Read your weeds | Gardening 101 | Gardening Australia
As your plants just kick off, it often means your garden starts filling up with weeds, too. But weeds aren’t all bad news – they can tell you a lot about your soil. Tino interprets a few weeds for us:
Capeweed and Stinging Nettles are signs of nutrient-rich, cultivated soil. If the growth is stunted or leaves are yellow, it would show the soil is lacking in nitrogen.
Thistles, chickweed and purslane also indicate fertility.
Clover and other weeds that fix their own nitrogen can be a sign the soil is lacking in nitrogen.
Poor soils that lack structure will support weeds such as dandelion, flatweed, oniongrass,
Dock and plantain indicate the soil is likely to be acidic and heavy.
Sedges and nut grass are usually found in waterlogged heavy soils.
Bracken is often found in soils that are nutrient depleted, but also when it’s been disturbed or over-grazed. However the bracken, like many other weeds, is colonizing the site and will protect it against the sun and weather erosion.
Perennial weeds such as bracken live for more than one year, so are better indicators of soil condition than annual weeds, which may be a one-off fluke brought in by birds or the wind.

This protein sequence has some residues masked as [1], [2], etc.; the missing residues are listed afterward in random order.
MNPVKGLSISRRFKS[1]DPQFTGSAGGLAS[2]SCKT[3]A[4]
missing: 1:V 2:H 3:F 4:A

A mixed community of weeds with many species is a better indicator of soil health than just one species.
Tino slashes and mows weeds before they flower then chip them out by hand, but he also tries to squeeze them out by planting densely.
Joi makes a gnocchi from the nettles, and the rest are composted.
Tino also makes a DIY fertilizer by filling a netting bag with weeds, weighing it down in a bucket of water for at least two days, and stirring regularly. Use the DIY liquid fertiliser on the garden or compost heap. It’s a great way of killing off weeds with seed heads. The greener and fresher the better.
Capeweed (Arctotheca calendula)
Stinging nettle (Urtica dioica)
Dandelion (Taraxacum officinale)
Flatweed (Hypochaeris radicata)
Oniongrass (Allium triquetrum)
Dock (Rumex sp.)
Plantain (Plantago sp.)
Nut grass (Cyperus sp.)
Bracken Fern (Pteridium esculentum)
Mallow (Malva parviflora)
Chickweed (Stellaria media)
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